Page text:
Of the top ten movers in this year’s Fortnightly 40, seven utilities rose in the rankings and three went down. But the utilities moving the most from 2013 to 2014 went down hard.
Fortnightly 40 Best Energy Companies
Superior asset management, exceptional cost discipline, and magnificent growth opportunities define the winners of our second annual financial ranking.
In 2005, the inaugural year of the Fortnightly 40 (F40) financial rankings of electric and gas utilities, pipelines, and distribution companies, the industry wanted to know who the best energy companies were, and we told them. Given the increasing diversification of electric utilities into exploration and production (E&P), and E&P companies into local gas distribution and pipelines, operational benchmarking analysis (and other measures) no longer offer meaningful answers to the questions senior executives have about how best to measure their companies.
In fact, the industry and our readers demand a type of analysis that more truly communicates value to future investors, future owners, energy asset operators, regulators, and consumers (see sidebar; “The Performance Standard”) .
The F40 was unveiled in 2005 to critical acclaim. Several top energy companies like MDU Resources and UGI reported their standing in the F40 in their quarterly earnings, in annual reports, and at shareholder meetings. Furthermore, according to anonymous sources, Kinder Morgan—which topped the list last year as well as this year—presented its F40 standing as a means to communicate its management value to Canadian regulators as part of the company’s high-profile, $5.6 billion acquisition of Terasen in 2005.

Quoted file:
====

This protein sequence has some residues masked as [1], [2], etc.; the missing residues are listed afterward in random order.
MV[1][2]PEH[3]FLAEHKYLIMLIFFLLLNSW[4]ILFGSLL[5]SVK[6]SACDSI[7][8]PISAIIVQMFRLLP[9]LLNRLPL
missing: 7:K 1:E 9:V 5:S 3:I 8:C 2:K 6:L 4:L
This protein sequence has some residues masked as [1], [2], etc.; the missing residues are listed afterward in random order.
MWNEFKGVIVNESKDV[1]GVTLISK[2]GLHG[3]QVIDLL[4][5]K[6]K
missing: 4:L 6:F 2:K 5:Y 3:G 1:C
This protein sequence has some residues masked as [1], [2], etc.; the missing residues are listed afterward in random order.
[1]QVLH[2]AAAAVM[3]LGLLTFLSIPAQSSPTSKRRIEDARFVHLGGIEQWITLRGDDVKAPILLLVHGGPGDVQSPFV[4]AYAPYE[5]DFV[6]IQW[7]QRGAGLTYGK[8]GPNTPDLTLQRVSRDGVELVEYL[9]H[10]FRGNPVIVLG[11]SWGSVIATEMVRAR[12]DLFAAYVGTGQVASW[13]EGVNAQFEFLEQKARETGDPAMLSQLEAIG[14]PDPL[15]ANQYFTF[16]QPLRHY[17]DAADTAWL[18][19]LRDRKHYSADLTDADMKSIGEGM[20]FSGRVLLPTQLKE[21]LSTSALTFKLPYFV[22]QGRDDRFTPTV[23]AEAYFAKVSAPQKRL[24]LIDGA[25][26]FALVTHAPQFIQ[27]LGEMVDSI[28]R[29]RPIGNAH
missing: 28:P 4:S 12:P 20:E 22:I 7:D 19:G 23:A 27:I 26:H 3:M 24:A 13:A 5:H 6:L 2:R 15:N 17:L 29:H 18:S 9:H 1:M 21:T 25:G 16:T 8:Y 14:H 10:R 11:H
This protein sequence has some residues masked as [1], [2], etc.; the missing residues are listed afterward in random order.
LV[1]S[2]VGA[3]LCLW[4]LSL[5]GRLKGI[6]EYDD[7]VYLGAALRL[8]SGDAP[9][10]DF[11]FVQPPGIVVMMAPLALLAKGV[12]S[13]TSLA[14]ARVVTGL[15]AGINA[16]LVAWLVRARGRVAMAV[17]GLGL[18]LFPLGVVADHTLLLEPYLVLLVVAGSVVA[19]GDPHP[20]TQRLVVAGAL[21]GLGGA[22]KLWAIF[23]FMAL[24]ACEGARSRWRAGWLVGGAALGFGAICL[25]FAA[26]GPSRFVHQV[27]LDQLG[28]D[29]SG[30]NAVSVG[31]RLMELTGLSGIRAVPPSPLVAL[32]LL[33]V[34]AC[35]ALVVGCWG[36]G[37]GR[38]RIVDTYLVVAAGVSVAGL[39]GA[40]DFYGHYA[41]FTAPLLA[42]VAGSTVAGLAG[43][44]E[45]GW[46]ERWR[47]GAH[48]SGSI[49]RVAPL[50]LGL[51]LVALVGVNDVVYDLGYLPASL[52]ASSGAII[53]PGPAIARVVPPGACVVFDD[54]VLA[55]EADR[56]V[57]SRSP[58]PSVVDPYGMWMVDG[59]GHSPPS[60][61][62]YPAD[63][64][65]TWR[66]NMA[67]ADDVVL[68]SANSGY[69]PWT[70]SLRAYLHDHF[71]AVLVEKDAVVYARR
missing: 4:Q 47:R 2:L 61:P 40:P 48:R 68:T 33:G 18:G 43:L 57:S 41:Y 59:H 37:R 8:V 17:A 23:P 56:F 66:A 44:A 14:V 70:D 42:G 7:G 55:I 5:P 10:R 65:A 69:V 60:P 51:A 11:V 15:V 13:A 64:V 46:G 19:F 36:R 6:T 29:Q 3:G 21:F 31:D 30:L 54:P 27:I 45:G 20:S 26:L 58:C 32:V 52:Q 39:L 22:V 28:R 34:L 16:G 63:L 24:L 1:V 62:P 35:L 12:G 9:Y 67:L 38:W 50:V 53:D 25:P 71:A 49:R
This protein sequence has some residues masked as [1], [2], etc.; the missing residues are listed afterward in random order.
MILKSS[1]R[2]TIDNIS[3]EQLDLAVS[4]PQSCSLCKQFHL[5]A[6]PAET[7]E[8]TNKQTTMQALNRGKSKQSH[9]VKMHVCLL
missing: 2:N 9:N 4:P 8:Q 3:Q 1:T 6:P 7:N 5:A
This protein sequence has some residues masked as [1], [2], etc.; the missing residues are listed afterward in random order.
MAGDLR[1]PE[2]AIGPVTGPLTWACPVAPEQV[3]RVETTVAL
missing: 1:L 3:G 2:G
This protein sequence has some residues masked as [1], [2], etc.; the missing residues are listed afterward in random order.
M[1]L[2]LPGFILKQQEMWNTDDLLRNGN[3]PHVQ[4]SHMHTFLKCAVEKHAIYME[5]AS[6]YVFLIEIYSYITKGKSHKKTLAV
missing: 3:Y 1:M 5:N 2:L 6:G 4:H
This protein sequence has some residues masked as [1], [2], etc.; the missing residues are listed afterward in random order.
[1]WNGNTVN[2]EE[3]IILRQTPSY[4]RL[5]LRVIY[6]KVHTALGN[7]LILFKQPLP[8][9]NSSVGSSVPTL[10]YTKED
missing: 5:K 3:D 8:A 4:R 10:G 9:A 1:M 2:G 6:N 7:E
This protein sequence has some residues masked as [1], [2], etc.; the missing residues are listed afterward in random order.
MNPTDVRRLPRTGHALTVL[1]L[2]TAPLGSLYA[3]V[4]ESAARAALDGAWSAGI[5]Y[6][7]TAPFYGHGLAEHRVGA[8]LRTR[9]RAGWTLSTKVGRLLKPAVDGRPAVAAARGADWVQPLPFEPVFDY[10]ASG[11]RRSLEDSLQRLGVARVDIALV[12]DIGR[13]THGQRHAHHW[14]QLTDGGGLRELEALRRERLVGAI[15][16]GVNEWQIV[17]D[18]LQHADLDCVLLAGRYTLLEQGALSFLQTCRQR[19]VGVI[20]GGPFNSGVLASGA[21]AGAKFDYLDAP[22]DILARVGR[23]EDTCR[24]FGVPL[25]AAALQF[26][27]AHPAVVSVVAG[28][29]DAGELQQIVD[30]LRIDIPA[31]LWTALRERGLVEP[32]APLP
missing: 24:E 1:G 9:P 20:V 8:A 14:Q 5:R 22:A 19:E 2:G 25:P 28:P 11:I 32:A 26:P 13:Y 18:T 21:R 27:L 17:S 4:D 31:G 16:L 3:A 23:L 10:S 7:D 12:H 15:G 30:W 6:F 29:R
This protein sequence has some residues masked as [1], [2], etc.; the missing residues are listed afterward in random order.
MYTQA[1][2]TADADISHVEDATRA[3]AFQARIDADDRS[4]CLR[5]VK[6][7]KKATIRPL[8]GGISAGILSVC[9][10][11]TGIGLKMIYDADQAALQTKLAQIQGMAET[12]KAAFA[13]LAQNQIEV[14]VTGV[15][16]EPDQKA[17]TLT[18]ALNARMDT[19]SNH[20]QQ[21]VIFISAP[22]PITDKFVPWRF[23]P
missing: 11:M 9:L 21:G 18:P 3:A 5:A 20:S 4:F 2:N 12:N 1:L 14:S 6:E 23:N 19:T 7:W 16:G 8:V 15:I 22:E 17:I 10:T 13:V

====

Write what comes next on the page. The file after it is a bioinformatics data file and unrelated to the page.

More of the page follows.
In addition, the F40 is bolstered further this year by the realization that two of the top companies, Kinder Morgan and Duquesne, are entertaining offers by management and private-equity firm consortiums to take their companies private. Kinder Morgan’s $13.5 billion deal would be the largest management-led buyout in history and one of the largest leveraged buyouts ever.
“At Kinder Morgan Energy Partners, we believe that that offer is a tremendous vote of confidence in the growth opportunities for [us]” says C. Park Shaper, president of Kinder Morgan Inc. (KMI), and Kinder Morgan Energy Partners LP (KMP). “Management and the other sponsors would not be willing to make that offer, to offer the KMI shareholders an 18.5 percent premium, unless they believed that KMP would continue to have great growth opportunities going forward,” he says.
And in respect to this year’s number 1 ranking, Shaper graciously accepts it: “We are honored that Kinder Morgan Energy Partners would earn that spot.”
Even as we have begun to identify the best energy companies via the F40, discussions about the ranking are developing into a long-term intellectual debate in financial circles. What is management doing to achieve the F40 level of performance? What is it about the management of Edison International that returns the company to the list for a second year in row? What is the secret of TXU’s success, as it rockets to the middle of the list? And how do LDCs like WGL Resources (parent of Washington Gas) manage to hold their own with super-growth companies like Energen, an E&P company and LDC?
Standing in the Pantheon
What does it mean to be on the F40 in 2006? Jim Hendrickson, lead partner for the North American